Although the government has consistently tried to rule out any extension to the date upon which the United Kingdom exits the European Union, a private members bill was introduced by Nick Boles MP to require the Prime Minister to seek such an extension if the Withdrawal Agreement and Political Declaration are not approved. A similar Bill seems likely to be shortly introduced by Yvette Cooper MP.
Delay and Revocation
It is paradoxical that the United Kingdom has the unilateral power to revoke the Brexit process altogether, but, if it seeks delay, it must obtain the agreement of the 27 other member states. It seems likely that such an extension would be agreed to if it were for the purpose of a second referendum or a general election. It seems unlikely that it would be granted for purposes of making preparations to facilitate a no deal Brexit, which would entail a ‘hard’ border in Ireland, which is one of the central goals of the EU27 to avoid. It is therefore almost certainly insufficient to obtain an extension to legally require the PM to ask for one. She would have to ask for a particular purpose.
Time Doesn’t Help
Delay will not change the arithmetic in the Commons. As we saw on 16 January, there is no majority in favour of a General Election. There is also an even smaller number currently in favour of a Referendum. The deadlock would remain the same. We will have managed to delay taking a decision, but not added any further options.
Further, by delaying the exit date, the United Kingdom does not extend the transition period after that date. The UK only obtains the transition period if it agrees to the Withdrawal Agreement. The end of the transition period is not, as often stated, “two years”. It is not a rolling period. It comes to an end on 31 December 2020. This end date is fixed by EU budgeting requirements (ie they need to know the point at which the UK stops paying). This could be extended to 31 December 2021 or 31 December 2022, but the UK will have to pay into the EU’s budget throughput that time, and will be essentially a non-voting member of the EU (an uncomfortable position).
The transition period is crucial because it is during this time that the UK will negotiate the future relationship. The terms of the Withdrawal Agreement have taken nearly two years to settle, and are far more straightforward. An extension wastes time as it eats into the transition period. Without a clear objective in mind it should be opposed.
Change the Default to Something Else?
I have suggested changing the default in the absence of approval of the Withdrawal Agreement from no deal Brexit to revocation of Article 50. This would not lead to Remain being the result. All options, even no deal Brexit, would still be possible alternatives for the legislature to approve.
May currently has two paths to attempt to persuade MPs to approve a Withdrawal Agreement. The first is to induce MPs to back her with the threat of something worse. Here the obvious worse thing is no deal Brexit. The procedural hurdles for parties other than the government to introduce and pass legislation to stop this are so dauntingly high that this tactic may still succeed. It does not, however, seem to me to be a democratically acceptable way to behave.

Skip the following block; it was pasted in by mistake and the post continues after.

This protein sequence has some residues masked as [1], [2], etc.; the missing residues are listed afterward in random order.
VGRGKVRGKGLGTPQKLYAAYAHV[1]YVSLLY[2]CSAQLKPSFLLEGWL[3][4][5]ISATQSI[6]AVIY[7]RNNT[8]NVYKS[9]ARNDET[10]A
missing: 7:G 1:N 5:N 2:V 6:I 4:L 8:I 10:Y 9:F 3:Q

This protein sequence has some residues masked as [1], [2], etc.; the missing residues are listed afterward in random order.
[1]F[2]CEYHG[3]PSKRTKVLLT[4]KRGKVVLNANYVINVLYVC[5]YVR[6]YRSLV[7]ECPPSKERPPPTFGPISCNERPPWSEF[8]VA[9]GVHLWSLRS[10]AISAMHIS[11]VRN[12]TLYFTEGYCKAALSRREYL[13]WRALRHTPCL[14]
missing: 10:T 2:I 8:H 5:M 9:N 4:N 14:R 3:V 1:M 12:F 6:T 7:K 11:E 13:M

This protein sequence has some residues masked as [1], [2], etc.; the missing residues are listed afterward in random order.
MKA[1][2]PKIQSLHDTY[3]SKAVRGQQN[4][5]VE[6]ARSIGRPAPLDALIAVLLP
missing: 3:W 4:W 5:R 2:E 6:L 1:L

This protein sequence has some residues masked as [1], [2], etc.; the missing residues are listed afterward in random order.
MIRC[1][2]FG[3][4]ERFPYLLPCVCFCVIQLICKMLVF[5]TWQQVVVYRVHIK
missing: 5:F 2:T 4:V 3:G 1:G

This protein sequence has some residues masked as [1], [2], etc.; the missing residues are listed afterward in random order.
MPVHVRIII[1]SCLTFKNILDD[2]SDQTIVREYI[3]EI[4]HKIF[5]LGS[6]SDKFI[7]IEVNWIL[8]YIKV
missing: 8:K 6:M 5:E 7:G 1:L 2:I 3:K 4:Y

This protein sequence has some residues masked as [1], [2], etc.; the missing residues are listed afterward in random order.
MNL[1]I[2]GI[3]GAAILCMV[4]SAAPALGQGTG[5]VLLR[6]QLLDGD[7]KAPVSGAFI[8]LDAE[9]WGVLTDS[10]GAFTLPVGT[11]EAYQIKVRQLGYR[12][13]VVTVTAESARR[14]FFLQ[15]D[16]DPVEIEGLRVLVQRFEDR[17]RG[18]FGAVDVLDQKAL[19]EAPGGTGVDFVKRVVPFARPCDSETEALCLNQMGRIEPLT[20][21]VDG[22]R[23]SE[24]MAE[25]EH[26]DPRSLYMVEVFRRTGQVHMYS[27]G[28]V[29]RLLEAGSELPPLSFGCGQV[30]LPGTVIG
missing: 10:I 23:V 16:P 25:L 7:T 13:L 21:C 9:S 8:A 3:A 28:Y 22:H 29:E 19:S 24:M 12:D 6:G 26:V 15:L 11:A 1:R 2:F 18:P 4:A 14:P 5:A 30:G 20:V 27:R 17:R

The other was the path I assumed that she would take.
The Labour Party has no substantive reason for opposing the Withdrawal Agreement (as opposed to the Political Declaration). Although Mr Corbyn’s amendment on Monday criticised the backstop as “ neither politically nor economically sustainable” Sir Keir Starmer interviewed on Sunday admitted that any backstop, which simply guarantees that there is no border in Ireland, is a requisite of any deal. What Labour’s current position on the Withdrawal Agreement is is unclear.
So, in a sensible world, the (non-negotiable) Withdrawal Agreement itself should be agreed. The Political Declatation on the future relationship is a mere statement of intent and is all up for grabs. Mrs May ought to offer Parliament a series of rolling votes on what it seeks in the negotiations that are to come on the future relationship ( a Customs Union? Freedom of Movement? And so on.). She should then treat these votes as binding and proceed to negotiate on that basis.
It now seems however that she will not do that whilst the threat of a no deal Brexit remains possible. She wishes to have her Withdrawal Agreement and Political Declaration approved together.
This would however be a hollow victory. Of course if Parliament had approved her preferred version of the Political Declaration this would have given her a mandate to pursue it. Approval obtained at the point of a gun is not a mandate at all.
So, those Parliamentarians who do not wish to be blackmailed and wish to avoid a no deal Brexit, which must include reluctant Conservaitve Brexiteers with the same views as Mr James Kirkup and Mr Daniel Finklestein, should back a change of default. This does not lead ultimately to Remain, but changes the path by which Brexit must be secured by the government. Compel the European Research Group to compromise.
Change to a Referendum?
Instead of changing the default to revoke, it might be possible to change the default to a referendum. This would however require the form of the referendum to be specified. It would require far more complex legislation than my simple draft.
For myself, I consider this a worse option. It is hard to avoid the conclusion that another referendum would be a re-run of the last. We cannot maintain that it would instead be a referendum on ‘the terms’ as most of those remain to be agreed.
The best path is to change the default to revoke, thereby compelling those who desire Brexit to compromise with the 48% who did not.